Celebrating San Francisco’s 24th Bike to Work Day
Joining scores of commuters and community leaders, the SFMTA today celebrated San Francisco’s 24th annual Bike to Work Day, the city’s biggest biking day of the year.
Bike to Work Day is both an event to celebrate biking and an opportunity to take stock of the recent efforts made to create safer, more livable streets.
Ever since the first bike lane was painted on Lake Street in 1971, San Francisco has come a long way as a bike-friendly city. Biking is now booming across town. Using data from the US Census Bureau’s American Community Survey, we estimate that San Francisco adds more than four new bicycle commuters on an average day!
Perhaps you’ve noticed the growing streams of daily commuters biking down Market Street and other popular routes across the city. In 2017, our network of automated bike counters logged more than 1.3 million bike trips and our manual counts of biking (which are done in September) recorded a 196 increase in biking since 2006.
A big reason for the rise in bicycling is San Francisco’s continued investment into a network of safer, better bikeways that make two-wheeled trips even more of a breeze. In the past six months alone, the SFMTA has installed 2.25 miles of protected bikeways on city streets including:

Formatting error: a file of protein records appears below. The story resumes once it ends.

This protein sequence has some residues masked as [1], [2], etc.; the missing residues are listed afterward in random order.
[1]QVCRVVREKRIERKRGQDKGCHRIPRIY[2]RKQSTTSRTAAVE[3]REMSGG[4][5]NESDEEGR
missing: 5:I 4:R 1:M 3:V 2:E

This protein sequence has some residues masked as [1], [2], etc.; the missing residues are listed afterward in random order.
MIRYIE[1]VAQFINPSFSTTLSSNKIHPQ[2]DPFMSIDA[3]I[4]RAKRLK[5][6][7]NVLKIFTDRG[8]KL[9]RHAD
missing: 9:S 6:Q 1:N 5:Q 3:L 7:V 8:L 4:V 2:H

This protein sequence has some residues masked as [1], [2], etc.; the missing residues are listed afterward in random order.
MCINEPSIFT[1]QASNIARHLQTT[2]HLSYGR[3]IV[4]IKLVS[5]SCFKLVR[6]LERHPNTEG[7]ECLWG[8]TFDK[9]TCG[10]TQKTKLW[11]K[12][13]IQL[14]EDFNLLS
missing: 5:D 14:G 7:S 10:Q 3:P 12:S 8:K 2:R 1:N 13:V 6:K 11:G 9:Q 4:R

- 8th Street (Harrison to Townsend streets)
- Turk Street (Taylor to Larkin streets)
- Upper Market (westbound from Octavia to Duboce, eastbound from Octavia to Guerrero)
- 17th Street (Church to Sanchez streets)
- Folsom (11th to Falmouth streets)
Creating a connected network of safe, low-stress streets for bicycling is crucial to keeping our city moving sustainably and to reaching the city’s Vision Zero goal to eliminate all traffic fatalities.
As of this Bike to Work Day, San Francisco’s bike network has grown to encompass 448 miles of bikeways, including:
- 19 miles of protected bikeways
- 140 miles of bike lanes
- 77 miles of bike paths
- 212 miles of bike routes
Better bikeways help everyone, no matter how you travel. Think of it this way: Each person on a bike is one less person in a traffic jam, competing for a parking spot or squeezing onto a crowded bus.